The Third Man is obviously an old film, but you'd never know it looking at this transfer. A lot of love went into this film, and when you look at the restoration reel, you'll see just how bad this film originally looked. The picture shows a bit of grain (which just adds to the noir look anyway) but overall, it looks great. The black and white image is full of personality, and is free of artifacts. The sound is in its original mono, and does the job just fine. The Ferris wheel scene is really full-sounding, with a great many mechanical sound effects that will fool you into thinking that the soundtrack is more than just mono.

On the extras side, Criterion went crazy with this film. And I mean, crazy. Just about everything you could want is here -- more than I ever even knew about. It starts with a video introduction by Peter Bogdanovich, a writer, director and film historian, who spent a lot of time with Orson Welles (chronicled by his book This is Orson Welles). The best moment in the Bogdanovich intro, is when he definitively lets go of the rumor that Welles directed himself in this film. He did write the "Cuckoo Clock" dialogue, but that was about it. Reed was firmly (and capably) in charge. There's a commentary track, which is kind of different when it comes to commentaries. It features actor Richard Clarke (A Night to Remember and Midnight Cowboy) reading from Graham Greene's original story treatment. Greene's treatment was a story overview, that was never really meant to be seen by the public, and served primarily as a skeleton to hang the meat of the screenplay on. The way it was recorded for this commentary is incredibly neat, because it fits over the action and sometimes dialogue of the scenes it's talking about. It's very cool. Another cool extra (actually a cool set of extras) is a pair of radio broadcasts from the 1950s. One is Orson Welles as Harry Lime, in an adventure set years before the events occurring in The Third Man. Here, Lime is an adventurer with a conscience, who loves and foils with nary a thought. Apparently, there were a series of radio broadcasts that explored the past of everyone's favorite anti-hero -- there's only one archived on this disc, but it's of note because it was written by Welles himself. Another broadcast available here, is a radio performance of The Third Man, with Jospeh Cotten reprising his role from the film. It's condensed, but it gives you an idea as to what it must have been like to experience old-time radio. A nice still of an old radio serves as the visual that accompanies both broadcasts, so that you get the proper feeling. Also included here is that restoration demonstration (showing just how much work was put into this film -- massive is a word that only halfway explains it), footage of Anton Karas (the man behind the music of the film), along with news footage of the sewers that play a major character in the film.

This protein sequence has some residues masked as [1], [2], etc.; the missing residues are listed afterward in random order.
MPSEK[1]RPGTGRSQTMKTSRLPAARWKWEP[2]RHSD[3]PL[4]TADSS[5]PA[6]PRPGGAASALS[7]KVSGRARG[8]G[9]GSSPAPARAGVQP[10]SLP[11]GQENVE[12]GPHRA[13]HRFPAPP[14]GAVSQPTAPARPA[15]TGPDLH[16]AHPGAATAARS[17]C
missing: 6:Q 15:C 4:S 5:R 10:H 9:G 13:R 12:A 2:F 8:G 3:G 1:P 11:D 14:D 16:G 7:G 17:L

How much would you pay for a special edition of this magnitude? Don't answer yet -- there's more. You also get the original British opening of the film (which is attached to this print on the DVD), as compared with the American version. Carol Reed reads the opening with a dark air about him -- Cotten's version is less ambivalent. I like the British version better, and I'm glad it's the one on the DVD. There's also trailers for both the U.S. release and the recent re-release, and a briefly explored production history by Charles Drazin (writer of the book In Search of The Third Man) with photos and notes.

I am really excited (but not surprised) by the job done by Criterion on this disc. They've taken yet another classic, and made it even more perfect than it was. Do yourself a favor and check this disc out when it comes out. If you've never seen it, you're in for a treat. And if you're as big a fan as I am, then this is the DVD special edition you've been waiting for.

Todd Doogan
todddoogan@thedigitalbits.com